Ireland is famed for its many castles. They are lasting memories on the landscape of a time when Gaelic Chieftains, Norman Lords & English Conquers ruled the land. Each leaving their mark at different times and adding to the rich historical fabric of Irish history.
Have a look at the video of our favourite Irish castles, and read more about them below.
Built: Originally; 13th century, latest structure; 17th century.
Located: Near the Giants Causeway in Co Antrim
- Firstly the castle is thought to have been the inspiration for C.S Lewis’s, Chronicles of Narnia.
- An annual fair once ran in Dunluce, but was shut down because of “excessive bawdiness and debauchery”!
- Over a 100-year period, the castle was besieged on numerous occasions by the English.
- The castle was originally built by the McQuillans. They had came from Scotland in the 1200’s as hired mercenaries.
Built: Originally; 1210, latest structure; 1446
Located: Blarney, Co. Cork
- The Blarney stone firstly became known for its powers of giving anyone that kisses it ‘the gift of the gab’ during Queen Elizabeth 1 reign. It was she who coined the term when she became fed up with Lord Blarney who talked endlessly to avoid agreeing to her demands.
- Visitors were once held by the ankles and lowered head first over the battlements to ‘kiss the Blarney stone’. Today more attention is paid to health and safety with visitors leaning backwards and holding on to an iron rail.
- The castle was constructed on an impressive limestone outcrop and was strategically sited so that it could overlook two rivers.
Rock of Cashel
Built: 12th century
- The shamrock is thought to have gained its symbolism here. When St Patrick plucked it to show the meaning of the Holy Trinity during the conversion of the King of Munster from paganism to Christianity.
- According to legend the Rock of Cashel appeared when the Devil took a bite from a tall mountain called the Devils bit located 20 miles away. When the piece of rock fell from the devil’s mouth it became the rock of Cashel.
- Furthermore if you translate Cashel from Irish it means circular stone fort.
Located: Kinvarra, Co. Galway
- At the start of the 20th century Dunguaire Castle became a meeting place during the Celtic revival, with literary greats such as George Bernard Shaw and W.B. Yeats meeting there.
- The castle was built by the Hynes clan around 1520, a family who may have been associated with the area since around 662AD.
- In addition to the history, legend has it that if a person stands at the front gate and asks a question, their question will be answered by the end of the day.
Located: Oughterard, Co. Galway
- The castle stands on the shores of Lough Corrib in Galway.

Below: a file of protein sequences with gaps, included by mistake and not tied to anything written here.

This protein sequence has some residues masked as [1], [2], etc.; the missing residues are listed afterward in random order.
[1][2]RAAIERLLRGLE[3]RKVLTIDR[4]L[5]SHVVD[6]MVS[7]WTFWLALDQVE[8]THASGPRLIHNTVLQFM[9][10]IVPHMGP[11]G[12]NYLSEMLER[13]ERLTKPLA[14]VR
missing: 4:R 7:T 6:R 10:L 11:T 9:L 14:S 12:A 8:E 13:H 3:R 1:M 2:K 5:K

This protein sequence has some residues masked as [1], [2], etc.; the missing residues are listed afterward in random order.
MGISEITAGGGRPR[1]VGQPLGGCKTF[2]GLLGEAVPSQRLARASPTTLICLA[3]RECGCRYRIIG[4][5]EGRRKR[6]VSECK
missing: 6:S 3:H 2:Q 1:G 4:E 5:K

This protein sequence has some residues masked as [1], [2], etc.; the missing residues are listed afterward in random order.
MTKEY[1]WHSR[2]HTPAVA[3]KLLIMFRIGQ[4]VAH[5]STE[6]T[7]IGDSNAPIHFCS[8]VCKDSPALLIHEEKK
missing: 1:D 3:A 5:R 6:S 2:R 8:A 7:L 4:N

- Built by the O’Flaherty clan their motto was “Fortune favours the strong”.
- In 1546 Donal O’Flaherty married Grace O’Malley, who would go on to be known as the Pirate Queen.
- The Lord Deputy of the day, Sir Henry Sidney of Galway famously referred to her as, ‘a notorious woman in all the coasts of Ireland.‘
Located: Kilkenny, Co. Kilkenny
Built: 1213 AD
- In 1967 Kilkenny Castle was sold to the state for £50 from the last and sixth Marquis, Arthur.
- Strongbow who lead the Norman invasion of Ireland in the late 12th century built the first Kilkenny Castle, which was probably made of wood. Strongbow’s daughter Isabel and husband William Marshall rebuilt Kilkenny Castle as a stone structure.
- Kilkenny was once the capital of Ireland for a time during the 17th century before the Cromwellian conquest of Ireland in 1649.
- In 1385 the castle was bought by the Butler family, and remained theirs for over 500 years, until in was bought by the state in the 20th century.
Located: Donegal Castle, Donegal.
Built: 1213 AD
- Donegal Castle was the seat of the O’Donnell’s. One of the most powerful Gaelic Irish families from the 5th -16th century.
- The castle is regarded as one of the finest examples of a Gaelic castle in Ireland. The Lord Deputy of Ireland, Sir Henry Sidney in 1566 described it as “the largest and strongest fortress in all Ireland“, adding: “it is the greatest I ever saw in an Irishman’s hands”
- In 1607 the O’Donnell’s fled Ulster after the 9 year battle with the English rulers in Ireland. The fleeing O’Donnell’s damaged the castle, so it couldn’t be used against the remaining Irish chieftains. The castle fell into the hands of Captain Basil Brooke, who restored it and gave it windows.
- The castle was sold to the Gore’s in the 1670’s, under their rule it fell into ruin in the 18th century. It was vested into the care of the office of public works in 1898. It wasn’t until the 1990’s that the castle was partly restored.
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